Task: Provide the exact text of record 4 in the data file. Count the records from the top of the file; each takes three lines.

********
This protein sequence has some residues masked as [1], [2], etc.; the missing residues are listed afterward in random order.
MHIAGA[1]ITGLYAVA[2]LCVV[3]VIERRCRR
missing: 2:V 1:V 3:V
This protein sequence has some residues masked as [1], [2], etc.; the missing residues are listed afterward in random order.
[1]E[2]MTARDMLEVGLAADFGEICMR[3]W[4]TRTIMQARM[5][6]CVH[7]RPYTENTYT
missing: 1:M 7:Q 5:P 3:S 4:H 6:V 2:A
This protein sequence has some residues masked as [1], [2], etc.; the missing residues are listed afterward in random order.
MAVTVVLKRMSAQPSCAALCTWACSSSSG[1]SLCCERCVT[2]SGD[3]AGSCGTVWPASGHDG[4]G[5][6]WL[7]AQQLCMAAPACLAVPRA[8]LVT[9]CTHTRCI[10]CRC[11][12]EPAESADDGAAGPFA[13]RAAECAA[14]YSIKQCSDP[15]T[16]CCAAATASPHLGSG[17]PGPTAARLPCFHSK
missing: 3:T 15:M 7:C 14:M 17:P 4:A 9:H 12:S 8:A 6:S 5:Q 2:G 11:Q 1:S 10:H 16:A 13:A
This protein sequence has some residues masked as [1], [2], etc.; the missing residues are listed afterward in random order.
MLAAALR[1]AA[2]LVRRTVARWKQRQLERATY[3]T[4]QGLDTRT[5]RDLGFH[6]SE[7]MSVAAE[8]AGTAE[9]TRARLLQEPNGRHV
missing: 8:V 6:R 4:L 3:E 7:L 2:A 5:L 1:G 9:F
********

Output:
This protein sequence has some residues masked as [1], [2], etc.; the missing residues are listed afterward in random order.
MLAAALR[1]AA[2]LVRRTVARWKQRQLERATY[3]T[4]QGLDTRT[5]RDLGFH[6]SE[7]MSVAAE[8]AGTAE[9]TRARLLQEPNGRHV
missing: 8:V 6:R 4:L 3:E 7:L 2:A 5:L 1:G 9:F